WATCH: Prince Harry on his grandmother The Queen. Post continues after the video…
Queen Elizabeth’s legacy
Perhaps one of the most iconic figures of the 21st century, Queen Elizabeth’s legacy will go down in the history books.
Praised for her devout sense of duty, Queen Elizabeth devoted her life to the United Kingdom and the countries of the Commonwealth.
Despite being well into her 90s, The Queen never slowed down her royal duties and in 2018 clocked up an impressive grand total of 283 events in the UK, though she stopped travelling overseas.
Whether she was hosting heads of state or meeting with every day people around the world, The Queen’s service to others was truly remarkable.
Before she turned 90 in 2016, The Queen was the patron to more than 600 charities and organisations which focused on wide-ranging issues from cancer research, the British Red Cross and Barnado’s.
“I think I speak for my generation when I say that the example and continuity provided by The Queen is not only very rare among leaders but a great source of pride and reassurance,” Prince Philip explained of his wife’s legacy.
In 2012, The Guardian conducted a study with the Charities Aid Foundation (CAF) which estimated the Queen was one of the greatest philanthropists of our time.
The study estimated the monarch had helped raise more than £$1.9 billion for charity during her reign.
“The Queen has set an amazing example when it comes to her charitable support making an enormous difference to millions of people up and down the country; doing more for charity in the last 60 years than probably any other monarch in history,” CAF chief executive John Low said.
“We want to promote a culture where supporting charities by giving time or money is the norm. The Queen’s work for charities of all types is an example to all of us.”
A fashion icon
The Queen was also celebrated for her timeless style and while she ruled with a stiff upper lip, when it came to her personal fashion choices, she couldn’t have been more colourful.
You would never catch the monarch rocking boring black… In fact, the brighter the hue the better!
Her go-to look was always an eye-catching bright dress, teamed with a bespoke hat, a classic pearl necklace, her trusty black handbag and a pair of crisp white gloves.
As her daughter-in-law Sophie of Wessex once revealed, the monarch was very strategic when it came to her ensembles.
“Don’t forget that when she turns up somewhere, the crowds are two, three, four, ten, 15 deep, and someone wants to be able to say they saw a bit of the Queen’s hat as she went past. She needs to stand out for people to be able to say ‘I saw the Queen,'” Sophie said of The Queen’s eye-catching looks.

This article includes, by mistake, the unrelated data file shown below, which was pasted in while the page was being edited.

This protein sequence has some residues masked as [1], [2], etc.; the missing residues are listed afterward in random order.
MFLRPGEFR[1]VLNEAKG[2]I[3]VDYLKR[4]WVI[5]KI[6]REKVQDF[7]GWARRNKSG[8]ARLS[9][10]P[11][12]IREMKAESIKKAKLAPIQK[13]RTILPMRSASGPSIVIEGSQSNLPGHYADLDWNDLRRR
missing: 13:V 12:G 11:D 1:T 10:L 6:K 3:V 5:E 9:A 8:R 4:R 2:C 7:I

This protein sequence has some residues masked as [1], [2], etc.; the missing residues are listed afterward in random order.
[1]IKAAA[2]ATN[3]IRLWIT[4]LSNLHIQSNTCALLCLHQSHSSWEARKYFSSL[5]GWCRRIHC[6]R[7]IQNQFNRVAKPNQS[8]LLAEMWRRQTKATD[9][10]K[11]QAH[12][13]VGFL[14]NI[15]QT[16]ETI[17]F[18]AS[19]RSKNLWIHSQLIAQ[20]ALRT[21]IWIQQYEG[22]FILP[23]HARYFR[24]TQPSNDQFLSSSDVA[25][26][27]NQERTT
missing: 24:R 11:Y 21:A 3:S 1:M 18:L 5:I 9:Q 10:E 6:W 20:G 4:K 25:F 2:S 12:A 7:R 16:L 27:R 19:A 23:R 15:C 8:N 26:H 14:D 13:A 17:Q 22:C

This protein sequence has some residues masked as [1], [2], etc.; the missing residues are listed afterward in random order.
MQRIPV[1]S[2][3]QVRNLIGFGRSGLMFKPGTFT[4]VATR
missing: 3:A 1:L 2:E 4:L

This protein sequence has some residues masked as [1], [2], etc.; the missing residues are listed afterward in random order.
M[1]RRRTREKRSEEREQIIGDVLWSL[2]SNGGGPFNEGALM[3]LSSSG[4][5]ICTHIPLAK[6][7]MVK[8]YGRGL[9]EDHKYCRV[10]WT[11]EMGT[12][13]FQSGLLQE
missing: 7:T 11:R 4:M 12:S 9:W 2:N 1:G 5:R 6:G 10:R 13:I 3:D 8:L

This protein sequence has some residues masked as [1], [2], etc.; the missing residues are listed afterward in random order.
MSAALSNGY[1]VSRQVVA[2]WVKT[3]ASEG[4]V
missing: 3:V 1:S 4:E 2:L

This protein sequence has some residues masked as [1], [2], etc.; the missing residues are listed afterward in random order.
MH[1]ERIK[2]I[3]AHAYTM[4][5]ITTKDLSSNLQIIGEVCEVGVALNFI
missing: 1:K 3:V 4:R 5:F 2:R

Her most beloved milliner was Rachel Trevor-Morgan, who created bespoke hats for events like Royal Ascot, state meetings and royal birthdays.
Her personal dresser and the woman responsible for curating her wardrobe was Angela Kelly, who worked alongside The Queen from 2002 until her death.
Where will The Queen be buried?
When it comes to her final resting place, it’s understood the Queen will be buried at King George VI Memorial Chapel at Windsor Castle.
King George VI was the first monarch to be buried in the chapel and Elizabeth’s mother is also buried there. Princess Margaret, the Queen’s sister and the first royal family member to be cremated, had her ashes buried there between her parents. Queen Victoria and Prince Albert are also buried on the site.
Prince Phillip, who passed away in April 2021, was buried at the Royal Vault at St George’s Chapel but will likely be moved to be buried beside the Queen.
Prince Charles to become King
Now that The Queen has died, her son Prince Charles is immediately considered King of England (next in line after him is his son Prince William). His wife, Camilla Parker-Bowles, will stand by her husband’s side as Queen Consort just like Prince Philip was Queen Elizabeth’s right-hand man for decades.
He was sworn in and officially proclaimed as King just days after her death, with Australia also accepting King Charles III as the nation’s new head of state.
As per royal tradition, Queen Elizabeth’s coffin — which will contain crown jewels sealed with a “false lid”— will be transported to the Buckingham Palace throne room.
And then finally, her funeral. The crown jewels that were in the coffin will be removed and cleaned, then the coffin will be brought to Westminster Abbey for prayer. She will lastly be transported by carriage to Windsor Castle and laid to rest in the royal vault inside.
Today, the world has lost a truly inspirational woman who will be missed by millions. Rest in peace, Your Majesty.